Academic Probation

Academic probation – it is not a phrase Boilermakers and their families want or plan to hear. Being placed on academic probation is a notification from the university that we are concerned about your academic performance and progress.

Although you may have experienced some academic challenges, each semester offers an opportunity for progress and improvement. Probation is not an ending – it can be part of your success story. Purdue admits students who have what it takes to be successful. Each semester, we see students meet their academic goals, whether it be to improve their GPA, return to good standing, or mastering content that once seemed too difficult. We believe in you and your potential.

Understanding the Probation Policy

The formal policies around academic probation and dismissal can be found on the University Regulations website, but a visual summary can be found in the Understanding Academic Probation Flowchart.

Students are placed on probation after a cumulative (overall) GPA and/or a semester GPA falls below a 2.0. Students return to good academic standing once both GPAs are at or above a 2.0 in a fall or spring semester. (Academic Standing is not assessed during summer terms). Sometimes it may take a while to raise a cumulative GPA above a 2.0 so as long as one of your GPAs (cumulative or semester) is at or above a 2.0, students can continue on probation. If both of a students’ GPAs fall below a 2.0 while on academic probation, then the student will be academically dismissed.

Utilize Resources - You Aren't In This Alone

We realize that there are often many personal and situational factors that contribute to students’ academic performance. We encourage you to utilize the resources available to you to support you holistic success, including:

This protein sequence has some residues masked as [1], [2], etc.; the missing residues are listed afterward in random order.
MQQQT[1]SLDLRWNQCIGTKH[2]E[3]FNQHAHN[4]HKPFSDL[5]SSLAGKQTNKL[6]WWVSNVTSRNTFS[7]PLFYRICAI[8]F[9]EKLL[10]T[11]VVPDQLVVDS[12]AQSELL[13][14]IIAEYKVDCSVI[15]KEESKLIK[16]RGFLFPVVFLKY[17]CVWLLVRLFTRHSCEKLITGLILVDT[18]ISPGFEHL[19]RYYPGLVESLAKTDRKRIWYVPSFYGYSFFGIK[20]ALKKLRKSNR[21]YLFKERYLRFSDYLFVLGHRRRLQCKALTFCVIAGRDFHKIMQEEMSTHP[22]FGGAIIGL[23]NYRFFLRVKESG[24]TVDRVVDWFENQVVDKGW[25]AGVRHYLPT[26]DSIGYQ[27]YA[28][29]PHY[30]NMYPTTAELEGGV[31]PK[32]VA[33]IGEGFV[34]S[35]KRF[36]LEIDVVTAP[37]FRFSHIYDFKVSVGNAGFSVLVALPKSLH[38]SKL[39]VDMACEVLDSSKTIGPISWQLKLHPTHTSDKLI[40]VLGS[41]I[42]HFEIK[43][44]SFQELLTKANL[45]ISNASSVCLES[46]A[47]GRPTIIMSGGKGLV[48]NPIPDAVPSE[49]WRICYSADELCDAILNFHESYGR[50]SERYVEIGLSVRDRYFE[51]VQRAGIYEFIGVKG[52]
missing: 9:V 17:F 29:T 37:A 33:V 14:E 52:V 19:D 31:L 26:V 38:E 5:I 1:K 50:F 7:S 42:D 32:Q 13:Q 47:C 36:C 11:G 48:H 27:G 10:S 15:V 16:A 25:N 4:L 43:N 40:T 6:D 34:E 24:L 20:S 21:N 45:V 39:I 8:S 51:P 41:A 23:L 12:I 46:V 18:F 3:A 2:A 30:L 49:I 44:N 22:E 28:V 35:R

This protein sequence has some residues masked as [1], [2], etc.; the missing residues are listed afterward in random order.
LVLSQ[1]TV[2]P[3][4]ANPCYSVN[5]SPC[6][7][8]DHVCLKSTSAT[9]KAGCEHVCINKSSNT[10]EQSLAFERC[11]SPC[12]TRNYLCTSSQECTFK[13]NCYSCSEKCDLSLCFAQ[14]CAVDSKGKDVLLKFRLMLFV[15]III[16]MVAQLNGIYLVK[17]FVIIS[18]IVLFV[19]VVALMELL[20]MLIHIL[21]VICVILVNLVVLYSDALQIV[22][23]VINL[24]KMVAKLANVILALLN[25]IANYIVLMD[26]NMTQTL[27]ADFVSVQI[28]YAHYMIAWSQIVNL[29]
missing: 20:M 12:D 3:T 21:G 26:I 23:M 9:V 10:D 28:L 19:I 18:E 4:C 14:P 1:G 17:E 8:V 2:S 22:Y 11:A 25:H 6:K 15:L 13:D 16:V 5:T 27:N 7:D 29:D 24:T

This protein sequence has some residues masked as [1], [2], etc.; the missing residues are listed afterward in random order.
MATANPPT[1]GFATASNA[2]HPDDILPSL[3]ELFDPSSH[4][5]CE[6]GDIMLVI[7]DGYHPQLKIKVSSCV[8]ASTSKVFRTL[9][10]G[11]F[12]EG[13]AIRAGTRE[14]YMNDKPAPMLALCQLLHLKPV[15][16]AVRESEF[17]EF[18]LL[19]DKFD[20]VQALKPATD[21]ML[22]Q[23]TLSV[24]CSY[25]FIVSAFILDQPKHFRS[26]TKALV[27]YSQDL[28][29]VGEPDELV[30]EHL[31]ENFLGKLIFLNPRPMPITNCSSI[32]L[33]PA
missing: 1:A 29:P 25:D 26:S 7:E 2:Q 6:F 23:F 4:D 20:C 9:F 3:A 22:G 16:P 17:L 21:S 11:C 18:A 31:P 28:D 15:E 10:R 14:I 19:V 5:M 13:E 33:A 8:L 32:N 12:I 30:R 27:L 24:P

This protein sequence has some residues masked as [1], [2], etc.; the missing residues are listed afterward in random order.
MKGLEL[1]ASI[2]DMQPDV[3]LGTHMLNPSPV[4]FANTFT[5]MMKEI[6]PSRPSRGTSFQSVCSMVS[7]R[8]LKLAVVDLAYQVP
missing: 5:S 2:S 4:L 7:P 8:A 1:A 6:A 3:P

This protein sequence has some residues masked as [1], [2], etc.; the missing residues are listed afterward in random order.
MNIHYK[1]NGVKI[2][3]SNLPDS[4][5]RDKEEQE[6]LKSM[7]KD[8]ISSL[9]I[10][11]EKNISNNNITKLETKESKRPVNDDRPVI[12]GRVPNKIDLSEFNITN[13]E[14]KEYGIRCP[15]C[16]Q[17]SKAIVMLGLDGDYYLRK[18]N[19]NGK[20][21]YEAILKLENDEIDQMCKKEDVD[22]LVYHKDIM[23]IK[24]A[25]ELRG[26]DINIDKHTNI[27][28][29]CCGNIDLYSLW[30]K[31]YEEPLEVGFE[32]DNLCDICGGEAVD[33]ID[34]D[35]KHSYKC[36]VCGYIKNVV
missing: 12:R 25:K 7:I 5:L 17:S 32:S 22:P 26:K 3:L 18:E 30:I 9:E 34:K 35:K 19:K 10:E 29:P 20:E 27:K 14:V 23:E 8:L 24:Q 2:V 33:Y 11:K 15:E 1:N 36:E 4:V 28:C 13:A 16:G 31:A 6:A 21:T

Form Your Plan for Success

Your path to success starts now.

  • Reach out to your academic advisor to see if you need to change your course registration for the upcoming semester.
  • Reflect on what helped and what hindered your academic performance this past semester – what changes need to be made? What skills need to be developed or strengthened? What actions are you going to commit to for the semester?
  • To return to Good Academic Standing, both your cumulative (overall) GPA and semester GPA need to be at or above a 2.0. Use the GPA calculator to see what grades will get you to your goals.
  • Identify the resources and network you’ll use to support you.

Common Questions

I think there is an error on my grade for a course or with my academic record.

For concerns about a grade in a course, contact your course instructor. For concerns about your overall academic record, contact your academic advisor.

I was told I’m on probation, but my GPA is higher than a 2.0. How is that possible?

Information about the probation policy in this page is about the university-wide academic probation. Some academic departments and programs have additional probation categories that may be related to academic performance within core major courses. Your academic advisor and academic department are the best resources to understand how that is calculated and action steps you need to take to return to good standing within your academic program.